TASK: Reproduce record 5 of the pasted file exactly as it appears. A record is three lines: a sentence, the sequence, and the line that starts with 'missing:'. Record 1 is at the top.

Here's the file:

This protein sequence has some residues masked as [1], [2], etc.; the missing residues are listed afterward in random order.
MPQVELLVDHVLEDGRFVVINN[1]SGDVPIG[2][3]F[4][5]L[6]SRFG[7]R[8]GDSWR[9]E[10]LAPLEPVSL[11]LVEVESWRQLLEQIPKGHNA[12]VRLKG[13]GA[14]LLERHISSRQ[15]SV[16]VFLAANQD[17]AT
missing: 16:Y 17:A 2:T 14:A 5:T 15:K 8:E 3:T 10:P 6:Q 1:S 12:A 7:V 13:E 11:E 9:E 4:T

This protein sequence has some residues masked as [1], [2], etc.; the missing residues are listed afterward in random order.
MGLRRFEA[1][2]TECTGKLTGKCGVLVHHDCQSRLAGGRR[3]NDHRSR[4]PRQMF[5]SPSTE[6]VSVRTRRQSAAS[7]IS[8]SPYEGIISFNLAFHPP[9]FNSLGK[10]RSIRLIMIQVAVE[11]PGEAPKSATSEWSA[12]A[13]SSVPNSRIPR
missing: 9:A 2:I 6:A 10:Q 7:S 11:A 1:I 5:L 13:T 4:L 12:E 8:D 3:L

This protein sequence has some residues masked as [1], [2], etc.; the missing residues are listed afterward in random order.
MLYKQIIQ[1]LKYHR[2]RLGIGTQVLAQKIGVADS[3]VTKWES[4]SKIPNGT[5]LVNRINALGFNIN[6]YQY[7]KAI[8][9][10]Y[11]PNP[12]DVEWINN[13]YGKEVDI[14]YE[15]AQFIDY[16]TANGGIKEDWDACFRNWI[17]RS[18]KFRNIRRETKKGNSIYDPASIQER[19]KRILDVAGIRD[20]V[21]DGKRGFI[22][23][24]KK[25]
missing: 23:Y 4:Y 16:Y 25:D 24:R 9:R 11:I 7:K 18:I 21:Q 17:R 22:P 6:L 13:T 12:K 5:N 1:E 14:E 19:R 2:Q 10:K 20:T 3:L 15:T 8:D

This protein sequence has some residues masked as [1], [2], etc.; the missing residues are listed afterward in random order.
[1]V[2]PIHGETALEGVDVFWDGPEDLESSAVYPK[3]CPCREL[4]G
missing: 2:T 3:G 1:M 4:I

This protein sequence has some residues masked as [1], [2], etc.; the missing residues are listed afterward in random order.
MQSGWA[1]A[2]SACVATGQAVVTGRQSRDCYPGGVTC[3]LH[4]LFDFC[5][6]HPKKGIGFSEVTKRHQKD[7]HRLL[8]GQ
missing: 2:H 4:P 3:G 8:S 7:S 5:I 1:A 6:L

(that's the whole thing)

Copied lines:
This protein sequence has some residues masked as [1], [2], etc.; the missing residues are listed afterward in random order.
MQSGWA[1]A[2]SACVATGQAVVTGRQSRDCYPGGVTC[3]LH[4]LFDFC[5][6]HPKKGIGFSEVTKRHQKD[7]HRLL[8]GQ
missing: 2:H 4:P 3:G 8:S 7:S 5:I 1:A 6:L